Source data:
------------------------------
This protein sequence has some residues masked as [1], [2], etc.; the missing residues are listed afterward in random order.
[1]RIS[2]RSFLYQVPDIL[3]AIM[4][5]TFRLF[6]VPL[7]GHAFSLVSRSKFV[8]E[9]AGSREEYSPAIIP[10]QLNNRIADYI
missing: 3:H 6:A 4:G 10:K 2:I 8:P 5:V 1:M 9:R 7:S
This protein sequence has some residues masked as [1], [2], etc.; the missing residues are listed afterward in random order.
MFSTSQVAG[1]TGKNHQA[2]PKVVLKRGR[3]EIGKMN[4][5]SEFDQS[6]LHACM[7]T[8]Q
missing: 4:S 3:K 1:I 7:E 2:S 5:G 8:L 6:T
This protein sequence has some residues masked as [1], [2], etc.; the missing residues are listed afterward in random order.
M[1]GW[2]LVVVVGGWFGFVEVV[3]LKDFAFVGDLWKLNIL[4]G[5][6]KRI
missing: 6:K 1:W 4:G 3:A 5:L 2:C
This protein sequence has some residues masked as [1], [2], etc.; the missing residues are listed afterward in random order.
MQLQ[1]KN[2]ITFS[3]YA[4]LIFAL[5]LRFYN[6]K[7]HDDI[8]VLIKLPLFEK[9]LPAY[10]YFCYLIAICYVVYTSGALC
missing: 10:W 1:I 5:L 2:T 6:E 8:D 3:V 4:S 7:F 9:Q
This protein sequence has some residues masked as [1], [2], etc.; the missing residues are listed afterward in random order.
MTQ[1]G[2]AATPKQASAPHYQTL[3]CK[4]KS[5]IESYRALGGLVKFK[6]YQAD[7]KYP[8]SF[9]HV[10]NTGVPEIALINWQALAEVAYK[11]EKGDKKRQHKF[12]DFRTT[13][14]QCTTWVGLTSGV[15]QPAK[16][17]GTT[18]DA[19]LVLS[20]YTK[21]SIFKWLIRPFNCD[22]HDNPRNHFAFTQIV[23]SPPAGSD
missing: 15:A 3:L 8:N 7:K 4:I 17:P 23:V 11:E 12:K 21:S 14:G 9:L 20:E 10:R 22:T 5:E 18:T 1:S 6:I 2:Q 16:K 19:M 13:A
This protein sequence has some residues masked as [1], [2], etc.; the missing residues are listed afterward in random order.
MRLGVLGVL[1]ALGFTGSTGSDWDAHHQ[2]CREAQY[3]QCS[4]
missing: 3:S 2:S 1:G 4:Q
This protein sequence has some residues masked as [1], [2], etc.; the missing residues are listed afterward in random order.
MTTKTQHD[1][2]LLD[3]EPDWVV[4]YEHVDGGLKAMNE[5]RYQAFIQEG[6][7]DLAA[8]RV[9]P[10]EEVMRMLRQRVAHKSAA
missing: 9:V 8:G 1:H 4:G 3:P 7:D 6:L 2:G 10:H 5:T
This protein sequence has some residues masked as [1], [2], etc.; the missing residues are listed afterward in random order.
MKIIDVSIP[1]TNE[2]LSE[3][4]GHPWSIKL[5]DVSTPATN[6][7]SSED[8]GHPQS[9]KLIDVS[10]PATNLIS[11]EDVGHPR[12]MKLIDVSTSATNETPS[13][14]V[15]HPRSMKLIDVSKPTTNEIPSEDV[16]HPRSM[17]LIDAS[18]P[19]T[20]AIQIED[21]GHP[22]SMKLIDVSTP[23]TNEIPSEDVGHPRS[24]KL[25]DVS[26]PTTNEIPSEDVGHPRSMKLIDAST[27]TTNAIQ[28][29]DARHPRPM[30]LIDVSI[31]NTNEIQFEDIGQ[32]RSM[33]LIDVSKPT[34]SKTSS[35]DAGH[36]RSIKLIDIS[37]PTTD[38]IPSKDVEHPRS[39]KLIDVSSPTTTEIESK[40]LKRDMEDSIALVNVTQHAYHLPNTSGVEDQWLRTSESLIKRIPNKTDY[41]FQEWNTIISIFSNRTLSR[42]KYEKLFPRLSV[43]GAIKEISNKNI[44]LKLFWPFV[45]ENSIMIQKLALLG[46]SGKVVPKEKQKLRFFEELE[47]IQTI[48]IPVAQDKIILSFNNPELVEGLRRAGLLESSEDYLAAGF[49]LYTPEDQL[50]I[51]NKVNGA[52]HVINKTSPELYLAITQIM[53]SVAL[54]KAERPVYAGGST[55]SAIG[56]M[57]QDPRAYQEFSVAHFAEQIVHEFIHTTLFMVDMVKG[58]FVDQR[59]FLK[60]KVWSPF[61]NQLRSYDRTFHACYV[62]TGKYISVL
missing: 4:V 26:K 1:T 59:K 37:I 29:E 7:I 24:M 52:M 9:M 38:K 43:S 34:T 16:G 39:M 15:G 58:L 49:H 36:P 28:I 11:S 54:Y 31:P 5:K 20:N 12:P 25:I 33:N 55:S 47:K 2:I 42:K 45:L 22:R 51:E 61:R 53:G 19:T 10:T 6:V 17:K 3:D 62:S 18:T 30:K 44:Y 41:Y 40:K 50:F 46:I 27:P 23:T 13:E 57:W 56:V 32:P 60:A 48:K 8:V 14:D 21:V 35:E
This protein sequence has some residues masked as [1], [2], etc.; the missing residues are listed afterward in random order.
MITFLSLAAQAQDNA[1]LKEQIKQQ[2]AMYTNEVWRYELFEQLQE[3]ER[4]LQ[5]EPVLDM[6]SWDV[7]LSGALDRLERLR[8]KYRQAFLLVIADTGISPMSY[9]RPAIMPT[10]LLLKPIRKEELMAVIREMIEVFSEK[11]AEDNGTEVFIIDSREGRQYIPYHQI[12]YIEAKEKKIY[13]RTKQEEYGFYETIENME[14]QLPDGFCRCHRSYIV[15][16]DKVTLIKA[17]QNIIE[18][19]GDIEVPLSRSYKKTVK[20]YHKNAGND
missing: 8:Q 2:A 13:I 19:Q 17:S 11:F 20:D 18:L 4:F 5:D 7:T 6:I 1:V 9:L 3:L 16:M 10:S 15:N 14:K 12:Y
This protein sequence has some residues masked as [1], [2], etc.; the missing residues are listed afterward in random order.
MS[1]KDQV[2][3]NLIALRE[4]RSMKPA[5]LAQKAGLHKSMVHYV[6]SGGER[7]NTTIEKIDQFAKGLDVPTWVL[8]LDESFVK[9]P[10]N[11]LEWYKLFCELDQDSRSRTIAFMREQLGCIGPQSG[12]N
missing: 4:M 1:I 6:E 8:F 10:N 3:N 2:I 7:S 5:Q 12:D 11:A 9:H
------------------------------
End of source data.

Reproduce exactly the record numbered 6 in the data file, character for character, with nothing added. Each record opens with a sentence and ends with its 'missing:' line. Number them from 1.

This protein sequence has some residues masked as [1], [2], etc.; the missing residues are listed afterward in random order.
MRLGVLGVL[1]ALGFTGSTGSDWDAHHQ[2]CREAQY[3]QCS[4]
missing: 3:S 2:S 1:G 4:Q